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dc.contributor.authorTietze, Max Lutz
dc.contributor.authorBenduhn, Johannes
dc.contributor.authorPahner, Paul
dc.contributor.authorNell, Bernhard
dc.contributor.authorSchwarze, Martin
dc.contributor.authorKleemann, Hans
dc.contributor.authorKrammer, Markus
dc.contributor.authorZojer, Karin
dc.contributor.authorVandewal, Koen
dc.contributor.authorLeo, Karl
dc.date.accessioned2018-04-16T11:27:41Z
dc.date.available2018-04-16T11:27:41Z
dc.date.issued2018-03-15
dc.identifier.citationTietze ML, Benduhn J, Pahner P, Nell B, Schwarze M, et al. (2018) Elementary steps in electrical doping of organic semiconductors. Nature Communications 9. Available: http://dx.doi.org/10.1038/s41467-018-03302-z.
dc.identifier.issn2041-1723
dc.identifier.doi10.1038/s41467-018-03302-z
dc.identifier.urihttp://hdl.handle.net/10754/627499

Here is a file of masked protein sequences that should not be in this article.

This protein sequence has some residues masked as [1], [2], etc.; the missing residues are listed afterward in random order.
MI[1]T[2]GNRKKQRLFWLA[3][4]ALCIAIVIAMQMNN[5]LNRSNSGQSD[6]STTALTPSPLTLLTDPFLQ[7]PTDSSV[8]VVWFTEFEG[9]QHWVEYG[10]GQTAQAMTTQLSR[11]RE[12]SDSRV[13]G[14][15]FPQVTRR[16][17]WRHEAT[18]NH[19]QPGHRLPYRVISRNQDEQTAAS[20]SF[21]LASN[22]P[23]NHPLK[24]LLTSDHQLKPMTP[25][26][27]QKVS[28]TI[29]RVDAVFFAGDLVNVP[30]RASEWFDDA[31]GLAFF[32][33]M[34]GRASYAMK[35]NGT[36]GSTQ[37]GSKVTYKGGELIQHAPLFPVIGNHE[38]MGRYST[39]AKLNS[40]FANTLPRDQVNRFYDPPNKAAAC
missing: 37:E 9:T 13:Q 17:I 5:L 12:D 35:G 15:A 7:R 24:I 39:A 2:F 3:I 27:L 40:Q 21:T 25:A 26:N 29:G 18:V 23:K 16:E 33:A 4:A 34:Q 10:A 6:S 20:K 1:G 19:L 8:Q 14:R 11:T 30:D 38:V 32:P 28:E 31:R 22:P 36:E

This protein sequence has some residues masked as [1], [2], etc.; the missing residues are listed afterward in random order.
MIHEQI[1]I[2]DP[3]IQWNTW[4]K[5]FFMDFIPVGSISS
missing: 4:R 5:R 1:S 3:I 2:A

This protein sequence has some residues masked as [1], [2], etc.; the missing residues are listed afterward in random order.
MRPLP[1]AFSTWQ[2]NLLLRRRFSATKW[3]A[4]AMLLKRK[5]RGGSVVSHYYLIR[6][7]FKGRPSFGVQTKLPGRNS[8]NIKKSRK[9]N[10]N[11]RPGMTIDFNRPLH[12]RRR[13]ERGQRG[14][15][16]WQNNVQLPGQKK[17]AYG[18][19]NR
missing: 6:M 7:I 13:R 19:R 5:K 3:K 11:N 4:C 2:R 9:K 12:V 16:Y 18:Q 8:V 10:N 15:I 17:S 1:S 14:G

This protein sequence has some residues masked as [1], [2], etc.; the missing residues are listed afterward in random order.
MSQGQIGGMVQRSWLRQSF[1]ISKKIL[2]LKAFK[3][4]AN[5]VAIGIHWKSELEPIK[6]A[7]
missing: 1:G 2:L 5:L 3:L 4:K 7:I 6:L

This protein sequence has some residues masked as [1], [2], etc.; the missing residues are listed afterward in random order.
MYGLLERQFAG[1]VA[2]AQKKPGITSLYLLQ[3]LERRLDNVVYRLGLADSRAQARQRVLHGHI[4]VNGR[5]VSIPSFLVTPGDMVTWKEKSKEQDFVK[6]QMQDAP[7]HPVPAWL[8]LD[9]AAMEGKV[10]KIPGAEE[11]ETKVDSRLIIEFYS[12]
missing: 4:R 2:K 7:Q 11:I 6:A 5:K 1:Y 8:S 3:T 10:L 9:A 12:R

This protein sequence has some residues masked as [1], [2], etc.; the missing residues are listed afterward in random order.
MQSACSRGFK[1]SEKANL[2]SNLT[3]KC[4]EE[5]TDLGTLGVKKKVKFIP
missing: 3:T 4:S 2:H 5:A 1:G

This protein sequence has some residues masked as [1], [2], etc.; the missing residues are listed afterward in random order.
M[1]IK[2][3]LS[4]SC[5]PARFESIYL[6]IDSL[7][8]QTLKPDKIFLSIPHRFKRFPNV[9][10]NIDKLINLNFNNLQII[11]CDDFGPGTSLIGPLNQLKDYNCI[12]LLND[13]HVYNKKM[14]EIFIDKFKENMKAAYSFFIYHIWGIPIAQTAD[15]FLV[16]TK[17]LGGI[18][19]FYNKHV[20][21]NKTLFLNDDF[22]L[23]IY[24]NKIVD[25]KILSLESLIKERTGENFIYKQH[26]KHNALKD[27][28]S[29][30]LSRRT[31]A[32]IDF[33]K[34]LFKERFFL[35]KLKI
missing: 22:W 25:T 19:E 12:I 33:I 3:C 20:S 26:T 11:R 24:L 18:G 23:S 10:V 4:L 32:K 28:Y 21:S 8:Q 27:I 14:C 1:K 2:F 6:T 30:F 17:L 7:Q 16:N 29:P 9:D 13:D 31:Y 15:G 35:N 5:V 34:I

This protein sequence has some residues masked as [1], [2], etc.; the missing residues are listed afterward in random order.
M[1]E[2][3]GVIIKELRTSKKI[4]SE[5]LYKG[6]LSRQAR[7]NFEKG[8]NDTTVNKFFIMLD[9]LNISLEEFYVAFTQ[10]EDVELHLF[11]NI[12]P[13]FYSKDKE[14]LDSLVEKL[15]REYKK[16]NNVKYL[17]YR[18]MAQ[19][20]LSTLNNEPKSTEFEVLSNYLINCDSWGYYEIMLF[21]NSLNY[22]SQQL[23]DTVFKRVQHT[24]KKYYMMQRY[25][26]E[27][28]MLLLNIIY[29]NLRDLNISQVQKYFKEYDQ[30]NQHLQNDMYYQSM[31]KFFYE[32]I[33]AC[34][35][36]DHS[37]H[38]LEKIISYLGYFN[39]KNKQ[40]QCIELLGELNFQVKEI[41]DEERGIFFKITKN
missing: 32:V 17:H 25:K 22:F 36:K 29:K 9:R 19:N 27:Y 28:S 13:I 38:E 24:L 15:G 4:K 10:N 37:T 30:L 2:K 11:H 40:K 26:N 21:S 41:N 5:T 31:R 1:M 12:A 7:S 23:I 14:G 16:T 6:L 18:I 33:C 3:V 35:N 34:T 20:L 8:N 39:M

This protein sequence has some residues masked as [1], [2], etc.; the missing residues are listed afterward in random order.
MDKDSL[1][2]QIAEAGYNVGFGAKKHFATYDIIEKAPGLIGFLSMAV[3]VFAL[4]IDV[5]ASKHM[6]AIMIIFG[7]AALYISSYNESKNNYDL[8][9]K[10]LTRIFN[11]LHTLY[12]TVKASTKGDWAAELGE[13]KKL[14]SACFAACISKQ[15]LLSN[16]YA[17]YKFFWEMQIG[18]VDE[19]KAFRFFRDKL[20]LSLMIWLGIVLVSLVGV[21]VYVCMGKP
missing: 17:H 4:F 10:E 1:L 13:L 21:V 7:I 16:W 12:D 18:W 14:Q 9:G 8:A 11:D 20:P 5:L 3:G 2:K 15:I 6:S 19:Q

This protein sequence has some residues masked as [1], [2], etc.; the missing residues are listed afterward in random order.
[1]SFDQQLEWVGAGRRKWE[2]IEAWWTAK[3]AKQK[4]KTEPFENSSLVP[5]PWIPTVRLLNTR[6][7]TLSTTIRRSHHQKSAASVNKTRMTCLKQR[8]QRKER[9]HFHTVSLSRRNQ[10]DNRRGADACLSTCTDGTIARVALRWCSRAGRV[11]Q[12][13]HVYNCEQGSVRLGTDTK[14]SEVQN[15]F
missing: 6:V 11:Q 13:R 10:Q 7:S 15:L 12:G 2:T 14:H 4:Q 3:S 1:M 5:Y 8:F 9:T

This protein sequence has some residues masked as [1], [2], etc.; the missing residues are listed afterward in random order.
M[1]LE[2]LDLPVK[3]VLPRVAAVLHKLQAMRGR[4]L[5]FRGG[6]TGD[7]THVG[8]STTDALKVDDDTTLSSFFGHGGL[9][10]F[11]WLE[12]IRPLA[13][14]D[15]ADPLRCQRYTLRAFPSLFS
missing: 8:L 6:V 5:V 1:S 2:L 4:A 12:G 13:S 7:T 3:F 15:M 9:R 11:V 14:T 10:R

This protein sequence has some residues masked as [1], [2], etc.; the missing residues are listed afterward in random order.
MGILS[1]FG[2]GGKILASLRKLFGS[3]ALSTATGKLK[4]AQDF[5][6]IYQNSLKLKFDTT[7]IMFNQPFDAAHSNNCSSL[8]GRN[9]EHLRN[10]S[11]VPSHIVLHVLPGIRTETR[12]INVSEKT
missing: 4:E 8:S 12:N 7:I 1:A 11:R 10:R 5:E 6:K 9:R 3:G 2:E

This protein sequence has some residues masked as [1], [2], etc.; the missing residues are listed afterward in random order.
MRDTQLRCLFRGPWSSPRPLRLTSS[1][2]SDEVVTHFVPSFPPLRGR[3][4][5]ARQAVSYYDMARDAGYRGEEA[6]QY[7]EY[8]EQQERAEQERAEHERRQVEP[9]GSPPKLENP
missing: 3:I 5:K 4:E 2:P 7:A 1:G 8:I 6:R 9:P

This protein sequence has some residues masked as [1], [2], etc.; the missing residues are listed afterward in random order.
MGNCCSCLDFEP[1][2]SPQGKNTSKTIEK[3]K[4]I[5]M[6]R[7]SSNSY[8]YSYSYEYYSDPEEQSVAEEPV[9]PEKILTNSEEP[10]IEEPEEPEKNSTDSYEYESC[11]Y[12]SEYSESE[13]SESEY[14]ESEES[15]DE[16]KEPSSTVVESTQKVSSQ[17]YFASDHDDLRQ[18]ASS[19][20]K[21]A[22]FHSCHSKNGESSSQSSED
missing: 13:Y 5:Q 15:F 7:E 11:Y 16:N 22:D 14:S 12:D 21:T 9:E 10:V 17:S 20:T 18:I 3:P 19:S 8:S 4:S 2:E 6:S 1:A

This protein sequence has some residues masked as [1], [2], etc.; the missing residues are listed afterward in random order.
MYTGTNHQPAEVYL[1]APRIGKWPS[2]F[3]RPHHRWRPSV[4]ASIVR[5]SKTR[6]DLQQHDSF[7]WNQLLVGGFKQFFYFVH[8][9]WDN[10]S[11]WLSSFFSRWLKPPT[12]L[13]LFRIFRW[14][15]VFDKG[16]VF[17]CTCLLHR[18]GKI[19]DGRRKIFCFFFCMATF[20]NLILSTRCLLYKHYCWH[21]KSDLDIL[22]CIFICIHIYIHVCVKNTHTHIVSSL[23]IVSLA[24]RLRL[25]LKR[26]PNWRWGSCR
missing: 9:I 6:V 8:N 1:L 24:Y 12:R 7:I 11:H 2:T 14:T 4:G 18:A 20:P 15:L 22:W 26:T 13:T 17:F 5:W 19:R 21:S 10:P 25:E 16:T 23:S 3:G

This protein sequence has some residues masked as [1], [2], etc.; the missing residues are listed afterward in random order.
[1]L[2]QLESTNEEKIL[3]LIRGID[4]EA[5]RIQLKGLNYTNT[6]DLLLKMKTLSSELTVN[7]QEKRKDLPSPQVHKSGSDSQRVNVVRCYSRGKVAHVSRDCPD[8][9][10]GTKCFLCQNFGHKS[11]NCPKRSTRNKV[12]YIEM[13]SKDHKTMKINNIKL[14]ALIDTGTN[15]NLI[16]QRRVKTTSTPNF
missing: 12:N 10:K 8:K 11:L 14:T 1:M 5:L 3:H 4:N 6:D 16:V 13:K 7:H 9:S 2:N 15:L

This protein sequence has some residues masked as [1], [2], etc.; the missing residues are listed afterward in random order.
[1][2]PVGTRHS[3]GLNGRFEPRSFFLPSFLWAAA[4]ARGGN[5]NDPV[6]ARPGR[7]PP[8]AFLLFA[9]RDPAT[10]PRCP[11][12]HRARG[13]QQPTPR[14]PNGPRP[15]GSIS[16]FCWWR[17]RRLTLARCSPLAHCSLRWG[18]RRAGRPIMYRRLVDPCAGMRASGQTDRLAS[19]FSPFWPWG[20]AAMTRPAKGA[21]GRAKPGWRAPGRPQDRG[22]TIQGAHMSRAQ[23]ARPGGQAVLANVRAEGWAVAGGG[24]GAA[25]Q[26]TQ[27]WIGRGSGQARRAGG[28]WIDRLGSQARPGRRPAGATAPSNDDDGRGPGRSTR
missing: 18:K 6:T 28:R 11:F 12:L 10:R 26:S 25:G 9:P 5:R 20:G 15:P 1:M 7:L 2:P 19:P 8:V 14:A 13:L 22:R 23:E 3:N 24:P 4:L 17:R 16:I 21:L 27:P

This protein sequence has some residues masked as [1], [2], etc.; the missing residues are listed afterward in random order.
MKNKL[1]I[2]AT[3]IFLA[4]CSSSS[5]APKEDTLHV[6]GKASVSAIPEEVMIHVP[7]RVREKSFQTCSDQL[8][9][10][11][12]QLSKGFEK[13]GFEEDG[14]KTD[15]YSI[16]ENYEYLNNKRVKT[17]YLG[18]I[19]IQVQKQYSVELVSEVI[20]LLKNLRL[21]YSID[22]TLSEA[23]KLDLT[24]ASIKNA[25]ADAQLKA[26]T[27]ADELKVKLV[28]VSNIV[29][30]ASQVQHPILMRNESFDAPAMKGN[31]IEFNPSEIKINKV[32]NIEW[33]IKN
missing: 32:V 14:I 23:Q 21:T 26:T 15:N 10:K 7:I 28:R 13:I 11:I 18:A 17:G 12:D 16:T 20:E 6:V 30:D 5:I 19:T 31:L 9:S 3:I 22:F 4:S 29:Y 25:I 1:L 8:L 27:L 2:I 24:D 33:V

dc.description.abstractFermi level control by doping is established since decades in inorganic semiconductors and has been successfully introduced in organic semiconductors. Despite its commercial success in the multi-billion OLED display business, molecular doping is little understood, with its elementary steps controversially discussed and mostly-empirical-materials design. Particularly puzzling is the efficient carrier release, despite a presumably large Coulomb barrier. Here we quantitatively investigate doping as a two-step process, involving single-electron transfer from donor to acceptor molecules and subsequent dissociation of the ground-state integer-charge transfer complex (ICTC). We show that carrier release by ICTC dissociation has an activation energy of only a few tens of meV, despite a Coulomb binding of several 100 meV. We resolve this discrepancy by taking energetic disorder into account. The overall doping process is explained by an extended semiconductor model in which occupation of ICTCs causes the classically known reserve regime at device-relevant doping concentrations.